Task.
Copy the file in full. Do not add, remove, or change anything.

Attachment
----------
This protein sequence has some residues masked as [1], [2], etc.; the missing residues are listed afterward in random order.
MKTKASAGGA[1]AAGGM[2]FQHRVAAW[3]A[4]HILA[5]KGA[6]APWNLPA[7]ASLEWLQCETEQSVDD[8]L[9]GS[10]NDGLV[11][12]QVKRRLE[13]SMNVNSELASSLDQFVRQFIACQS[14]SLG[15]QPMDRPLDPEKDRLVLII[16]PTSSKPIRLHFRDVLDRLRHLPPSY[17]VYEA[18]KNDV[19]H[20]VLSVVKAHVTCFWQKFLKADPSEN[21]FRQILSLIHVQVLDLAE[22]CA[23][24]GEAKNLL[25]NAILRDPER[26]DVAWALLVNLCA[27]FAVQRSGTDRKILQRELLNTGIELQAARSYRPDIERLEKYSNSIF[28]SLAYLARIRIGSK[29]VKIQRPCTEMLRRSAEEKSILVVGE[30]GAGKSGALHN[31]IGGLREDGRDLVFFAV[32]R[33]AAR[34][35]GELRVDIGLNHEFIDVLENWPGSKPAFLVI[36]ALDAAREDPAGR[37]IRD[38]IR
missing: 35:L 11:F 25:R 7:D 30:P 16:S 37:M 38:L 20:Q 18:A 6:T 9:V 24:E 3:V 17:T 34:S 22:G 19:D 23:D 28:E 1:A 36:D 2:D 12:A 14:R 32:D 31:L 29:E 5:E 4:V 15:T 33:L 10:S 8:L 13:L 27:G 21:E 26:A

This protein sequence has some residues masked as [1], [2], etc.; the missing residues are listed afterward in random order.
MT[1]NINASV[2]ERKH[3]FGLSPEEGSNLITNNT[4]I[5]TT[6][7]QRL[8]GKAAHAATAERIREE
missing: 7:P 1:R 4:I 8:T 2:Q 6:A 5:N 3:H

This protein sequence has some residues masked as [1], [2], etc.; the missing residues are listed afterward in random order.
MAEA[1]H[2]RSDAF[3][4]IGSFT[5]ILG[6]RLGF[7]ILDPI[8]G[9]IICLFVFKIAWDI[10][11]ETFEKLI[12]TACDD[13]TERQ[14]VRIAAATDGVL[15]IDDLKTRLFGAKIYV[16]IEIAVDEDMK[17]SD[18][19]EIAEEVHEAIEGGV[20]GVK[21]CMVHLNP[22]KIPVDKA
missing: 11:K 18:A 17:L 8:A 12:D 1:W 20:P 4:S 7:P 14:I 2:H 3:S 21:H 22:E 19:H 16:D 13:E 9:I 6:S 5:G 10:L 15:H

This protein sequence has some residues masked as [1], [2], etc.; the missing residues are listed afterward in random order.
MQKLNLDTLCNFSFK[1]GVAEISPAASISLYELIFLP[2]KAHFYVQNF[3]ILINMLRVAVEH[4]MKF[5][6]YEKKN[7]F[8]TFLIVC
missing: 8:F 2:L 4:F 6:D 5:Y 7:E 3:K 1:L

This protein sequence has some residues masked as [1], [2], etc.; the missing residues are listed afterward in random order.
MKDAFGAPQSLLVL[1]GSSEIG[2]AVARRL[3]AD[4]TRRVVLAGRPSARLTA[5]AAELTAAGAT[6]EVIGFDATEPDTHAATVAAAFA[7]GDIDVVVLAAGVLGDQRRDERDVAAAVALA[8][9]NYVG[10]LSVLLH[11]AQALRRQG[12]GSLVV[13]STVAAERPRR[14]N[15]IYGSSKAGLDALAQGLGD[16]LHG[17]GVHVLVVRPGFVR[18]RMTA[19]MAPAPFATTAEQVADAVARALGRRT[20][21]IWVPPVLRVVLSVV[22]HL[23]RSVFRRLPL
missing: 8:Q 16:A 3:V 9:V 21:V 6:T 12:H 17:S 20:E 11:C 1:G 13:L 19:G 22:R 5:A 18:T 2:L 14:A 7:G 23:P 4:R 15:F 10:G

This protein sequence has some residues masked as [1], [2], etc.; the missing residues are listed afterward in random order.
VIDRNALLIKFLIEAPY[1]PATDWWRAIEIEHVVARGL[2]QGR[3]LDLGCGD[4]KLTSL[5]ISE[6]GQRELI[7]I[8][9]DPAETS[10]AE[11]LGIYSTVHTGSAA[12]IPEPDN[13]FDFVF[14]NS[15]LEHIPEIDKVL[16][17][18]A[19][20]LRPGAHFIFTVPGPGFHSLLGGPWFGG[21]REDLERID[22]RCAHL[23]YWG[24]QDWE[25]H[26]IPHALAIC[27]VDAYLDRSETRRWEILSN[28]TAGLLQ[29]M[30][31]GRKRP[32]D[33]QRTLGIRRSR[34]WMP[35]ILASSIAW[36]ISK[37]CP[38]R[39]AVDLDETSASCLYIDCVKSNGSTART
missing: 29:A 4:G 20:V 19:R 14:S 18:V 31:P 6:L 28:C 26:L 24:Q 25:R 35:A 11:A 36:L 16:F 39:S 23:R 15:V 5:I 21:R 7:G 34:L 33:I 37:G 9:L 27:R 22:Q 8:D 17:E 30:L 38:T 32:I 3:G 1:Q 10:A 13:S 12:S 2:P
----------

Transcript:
This protein sequence has some residues masked as [1], [2], etc.; the missing residues are listed afterward in random order.
MKTKASAGGA[1]AAGGM[2]FQHRVAAW[3]A[4]HILA[5]KGA[6]APWNLPA[7]ASLEWLQCETEQSVDD[8]L[9]GS[10]NDGLV[11][12]QVKRRLE[13]SMNVNSELASSLDQFVRQFIACQS[14]SLG[15]QPMDRPLDPEKDRLVLII[16]PTSSKPIRLHFRDVLDRLRHLPPSY[17]VYEA[18]KNDV[19]H[20]VLSVVKAHVTCFWQKFLKADPSEN[21]FRQILSLIHVQVLDLAE[22]CA[23][24]GEAKNLL[25]NAILRDPER[26]DVAWALLVNLCA[27]FAVQRSGTDRKILQRELLNTGIELQAARSYRPDIERLEKYSNSIF[28]SLAYLARIRIGSK[29]VKIQRPCTEMLRRSAEEKSILVVGE[30]GAGKSGALHN[31]IGGLREDGRDLVFFAV[32]R[33]AAR[34][35]GELRVDIGLNHEFIDVLENWPGSKPAFLVI[36]ALDAAREDPAGR[37]IRD[38]IR
missing: 35:L 11:F 25:R 7:D 30:P 16:S 37:M 38:L 20:Q 18:A 6:T 9:V 24:E 3:V 17:T 34:S 22:G 19:D 23:D 28:E 1:A 36:D 2:D 12:A 14:R 32:D 31:L 29:E 5:E 4:V 15:T 33:L 10:S 8:L 13:L 27:G 21:E 26:A

This protein sequence has some residues masked as [1], [2], etc.; the missing residues are listed afterward in random order.
MT[1]NINASV[2]ERKH[3]FGLSPEEGSNLITNNT[4]I[5]TT[6][7]QRL[8]GKAAHAATAERIREE
missing: 7:P 1:R 4:I 8:T 2:Q 6:A 5:N 3:H

This protein sequence has some residues masked as [1], [2], etc.; the missing residues are listed afterward in random order.
MAEA[1]H[2]RSDAF[3][4]IGSFT[5]ILG[6]RLGF[7]ILDPI[8]G[9]IICLFVFKIAWDI[10][11]ETFEKLI[12]TACDD[13]TERQ[14]VRIAAATDGVL[15]IDDLKTRLFGAKIYV[16]IEIAVDEDMK[17]SD[18][19]EIAEEVHEAIEGGV[20]GVK[21]CMVHLNP[22]KIPVDKA
missing: 11:K 18:A 17:L 8:A 12:D 1:W 20:P 4:S 7:P 14:I 2:H 3:S 21:H 22:E 19:H 16:D 13:E 9:I 6:S 5:G 10:L 15:H

This protein sequence has some residues masked as [1], [2], etc.; the missing residues are listed afterward in random order.
MQKLNLDTLCNFSFK[1]GVAEISPAASISLYELIFLP[2]KAHFYVQNF[3]ILINMLRVAVEH[4]MKF[5][6]YEKKN[7]F[8]TFLIVC
missing: 8:F 2:L 4:F 6:D 5:Y 7:E 3:K 1:L

This protein sequence has some residues masked as [1], [2], etc.; the missing residues are listed afterward in random order.
MKDAFGAPQSLLVL[1]GSSEIG[2]AVARRL[3]AD[4]TRRVVLAGRPSARLTA[5]AAELTAAGAT[6]EVIGFDATEPDTHAATVAAAFA[7]GDIDVVVLAAGVLGDQRRDERDVAAAVALA[8][9]NYVG[10]LSVLLH[11]AQALRRQG[12]GSLVV[13]STVAAERPRR[14]N[15]IYGSSKAGLDALAQGLGD[16]LHG[17]GVHVLVVRPGFVR[18]RMTA[19]MAPAPFATTAEQVADAVARALGRRT[20][21]IWVPPVLRVVLSVV[22]HL[23]RSVFRRLPL
missing: 8:Q 16:A 3:V 9:V 21:V 6:T 12:H 17:S 20:E 11:C 1:G 13:L 19:G 22:R 5:A 18:T 2:L 14:A 7:G 23:P 4:R 15:F 10:G

This protein sequence has some residues masked as [1], [2], etc.; the missing residues are listed afterward in random order.
VIDRNALLIKFLIEAPY[1]PATDWWRAIEIEHVVARGL[2]QGR[3]LDLGCGD[4]KLTSL[5]ISE[6]GQRELI[7]I[8][9]DPAETS[10]AE[11]LGIYSTVHTGSAA[12]IPEPDN[13]FDFVF[14]NS[15]LEHIPEIDKVL[16][17][18]A[19][20]LRPGAHFIFTVPGPGFHSLLGGPWFGG[21]REDLERID[22]RCAHL[23]YWG[24]QDWE[25]H[26]IPHALAIC[27]VDAYLDRSETRRWEILSN[28]TAGLLQ[29]M[30][31]GRKRP[32]D[33]QRTLGIRRSR[34]WMP[35]ILASSIAW[36]ISK[37]CP[38]R[39]AVDLDETSASCLYIDCVKSNGSTART
missing: 29:A 4:G 20:V 19:R 14:S 18:V 31:P 6:L 28:C 26:L 24:Q 25:R 35:A 11:A 36:L 16:F 39:S 23:R 15:V 5:I 21:R 7:G 34:L 33:I 37:G 9:L 27:R 22:Q 8:D 17:E 30:L 38:T 32:I 3:G 1:Q 10:A 13:S 12:S 2:P